(lemacs.info)Rmail Output

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Copying Messages Out to Files

     Append a copy of the current message to the file FILE, writing it
     in Rmail file format (`rmail-output-to-rmail-file').

     Append a copy of the current message to the file FILE, writing it
     in Unix mail file format (`rmail-output').

   If an Rmail file has no inboxes, use explicit `o' commands to write
Rmail files.

   `o' (`rmail-output-to-rmail-file') appends the current message in
Rmail format to the end of a specified file.  This is the best command
to use to move messages between Rmail files.  If you are currently
visiting the other Rmail file, copying is done into the other file's
Emacs buffer instead.  You should eventually save the buffer on disk.

   The `C-o' (`rmail-output') command in Rmail appends a copy of the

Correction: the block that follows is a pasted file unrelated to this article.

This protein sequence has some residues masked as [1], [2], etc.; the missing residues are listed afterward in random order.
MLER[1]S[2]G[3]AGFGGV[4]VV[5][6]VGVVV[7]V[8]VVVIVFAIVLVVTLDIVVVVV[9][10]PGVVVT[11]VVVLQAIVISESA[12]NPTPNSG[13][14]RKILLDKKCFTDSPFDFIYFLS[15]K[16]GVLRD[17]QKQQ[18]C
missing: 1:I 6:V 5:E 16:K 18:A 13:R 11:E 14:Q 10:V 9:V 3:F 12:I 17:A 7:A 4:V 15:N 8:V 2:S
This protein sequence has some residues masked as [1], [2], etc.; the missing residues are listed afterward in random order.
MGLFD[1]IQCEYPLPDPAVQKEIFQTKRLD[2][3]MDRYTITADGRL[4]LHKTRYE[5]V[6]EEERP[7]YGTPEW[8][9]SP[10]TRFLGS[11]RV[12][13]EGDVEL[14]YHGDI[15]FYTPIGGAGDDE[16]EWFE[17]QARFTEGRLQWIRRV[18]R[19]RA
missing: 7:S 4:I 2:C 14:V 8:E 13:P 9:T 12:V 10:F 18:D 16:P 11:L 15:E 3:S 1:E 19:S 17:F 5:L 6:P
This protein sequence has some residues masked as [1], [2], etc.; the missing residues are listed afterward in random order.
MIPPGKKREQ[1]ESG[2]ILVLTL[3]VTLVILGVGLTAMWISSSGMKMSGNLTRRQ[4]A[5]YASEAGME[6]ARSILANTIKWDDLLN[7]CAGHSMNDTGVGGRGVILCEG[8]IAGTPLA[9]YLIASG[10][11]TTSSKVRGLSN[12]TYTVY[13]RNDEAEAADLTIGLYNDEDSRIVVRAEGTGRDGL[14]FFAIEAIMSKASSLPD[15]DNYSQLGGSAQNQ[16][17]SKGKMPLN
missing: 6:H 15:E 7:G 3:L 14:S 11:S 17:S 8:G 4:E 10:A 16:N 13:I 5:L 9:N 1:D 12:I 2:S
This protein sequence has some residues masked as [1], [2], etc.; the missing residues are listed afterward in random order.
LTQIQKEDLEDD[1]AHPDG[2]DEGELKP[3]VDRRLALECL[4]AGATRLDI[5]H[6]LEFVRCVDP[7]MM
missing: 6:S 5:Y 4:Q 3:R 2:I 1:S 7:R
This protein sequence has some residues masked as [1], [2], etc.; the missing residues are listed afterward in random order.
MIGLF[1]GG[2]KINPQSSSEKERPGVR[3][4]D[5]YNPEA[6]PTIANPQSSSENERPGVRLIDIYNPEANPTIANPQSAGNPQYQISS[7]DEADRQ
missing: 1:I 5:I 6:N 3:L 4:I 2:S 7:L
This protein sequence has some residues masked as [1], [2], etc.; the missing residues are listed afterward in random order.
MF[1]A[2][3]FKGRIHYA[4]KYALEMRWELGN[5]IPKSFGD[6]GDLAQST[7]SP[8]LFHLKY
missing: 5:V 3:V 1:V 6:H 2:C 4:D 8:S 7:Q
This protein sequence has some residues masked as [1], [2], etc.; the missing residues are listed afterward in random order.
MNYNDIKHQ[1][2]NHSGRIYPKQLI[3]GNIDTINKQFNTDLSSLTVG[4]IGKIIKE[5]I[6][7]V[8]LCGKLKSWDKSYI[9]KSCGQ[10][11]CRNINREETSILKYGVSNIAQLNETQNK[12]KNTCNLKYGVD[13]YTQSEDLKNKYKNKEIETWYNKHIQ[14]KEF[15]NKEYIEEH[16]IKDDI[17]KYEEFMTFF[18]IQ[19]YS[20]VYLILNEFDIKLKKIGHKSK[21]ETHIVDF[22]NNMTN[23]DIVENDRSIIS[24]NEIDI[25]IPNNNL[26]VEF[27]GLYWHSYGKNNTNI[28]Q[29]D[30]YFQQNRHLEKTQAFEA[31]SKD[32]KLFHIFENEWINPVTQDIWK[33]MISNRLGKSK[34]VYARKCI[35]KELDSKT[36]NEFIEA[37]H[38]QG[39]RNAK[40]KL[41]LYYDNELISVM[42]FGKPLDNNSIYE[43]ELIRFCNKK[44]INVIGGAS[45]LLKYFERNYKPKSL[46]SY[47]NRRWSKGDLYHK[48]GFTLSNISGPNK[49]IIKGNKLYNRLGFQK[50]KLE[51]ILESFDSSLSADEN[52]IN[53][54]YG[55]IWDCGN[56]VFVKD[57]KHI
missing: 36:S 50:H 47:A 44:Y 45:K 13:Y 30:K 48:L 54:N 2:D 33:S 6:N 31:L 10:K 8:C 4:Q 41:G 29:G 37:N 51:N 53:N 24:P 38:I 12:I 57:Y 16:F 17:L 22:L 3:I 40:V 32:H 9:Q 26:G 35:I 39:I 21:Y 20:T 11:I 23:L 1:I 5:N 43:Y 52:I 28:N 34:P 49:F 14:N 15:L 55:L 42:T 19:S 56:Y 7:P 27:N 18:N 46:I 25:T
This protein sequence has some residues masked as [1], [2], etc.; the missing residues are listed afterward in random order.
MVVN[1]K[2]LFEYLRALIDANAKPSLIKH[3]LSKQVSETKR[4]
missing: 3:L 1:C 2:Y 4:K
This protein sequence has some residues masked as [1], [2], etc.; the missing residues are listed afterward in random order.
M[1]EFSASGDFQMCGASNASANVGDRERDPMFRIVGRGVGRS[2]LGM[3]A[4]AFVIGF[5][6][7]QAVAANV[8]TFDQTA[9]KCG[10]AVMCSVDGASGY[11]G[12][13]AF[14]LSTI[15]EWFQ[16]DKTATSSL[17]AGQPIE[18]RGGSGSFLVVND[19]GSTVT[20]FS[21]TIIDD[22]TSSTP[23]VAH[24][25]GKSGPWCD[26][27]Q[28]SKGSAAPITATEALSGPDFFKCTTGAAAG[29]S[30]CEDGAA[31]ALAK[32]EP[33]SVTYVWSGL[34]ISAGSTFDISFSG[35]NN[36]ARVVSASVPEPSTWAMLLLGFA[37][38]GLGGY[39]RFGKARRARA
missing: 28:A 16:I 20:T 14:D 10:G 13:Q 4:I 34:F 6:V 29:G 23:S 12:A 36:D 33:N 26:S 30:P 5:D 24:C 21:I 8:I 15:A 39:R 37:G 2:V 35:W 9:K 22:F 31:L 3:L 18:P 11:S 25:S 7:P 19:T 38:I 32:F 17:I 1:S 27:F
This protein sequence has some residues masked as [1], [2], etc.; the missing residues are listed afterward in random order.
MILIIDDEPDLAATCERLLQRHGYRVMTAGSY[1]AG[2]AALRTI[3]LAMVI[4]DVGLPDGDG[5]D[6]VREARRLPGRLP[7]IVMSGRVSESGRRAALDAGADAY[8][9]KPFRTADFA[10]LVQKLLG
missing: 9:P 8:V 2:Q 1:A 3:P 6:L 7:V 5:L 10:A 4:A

current message to a specified file, in Unix mail file format.  This is
useful for moving messages into files to be read by other mail
processors that do not understand Rmail format.

   Copying a message with `o' or `C-o' gives the original copy of the
message the `filed' attribute. `filed' appears in the mode line when
such a message is current.

   Normally you should use only `o' to output messages to other Rmail
files, never `C-o'.  But it is also safe if you always use `C-o', never
`o'.  When a file is visited in Rmail, the last message is checked, and
if it is in Unix format, the entire file is scanned and all Unix-format
messages are converted to Rmail format.  (The reason for checking the
last message is that scanning the file is slow and most Rmail files
have only Rmail format messages.)  If you use `C-o' consistently, the
last message is guaranteed to be in Unix format, so Rmail will convert
all messages properly.

   When you and other users want to append mail to the same file, you
probably always want to use `C-o' instead of `o'.  Other mail
processors may not know Rmail format but will know Unix format.

   In any case, always use `o' to add to an Rmail file that is being
visited in Rmail.  Adding messages with `C-o' to the actual disk file
will trigger a "simultaneous editing" warning when you ask to save the
Emacs buffer, and the messages will be lost if you do save.

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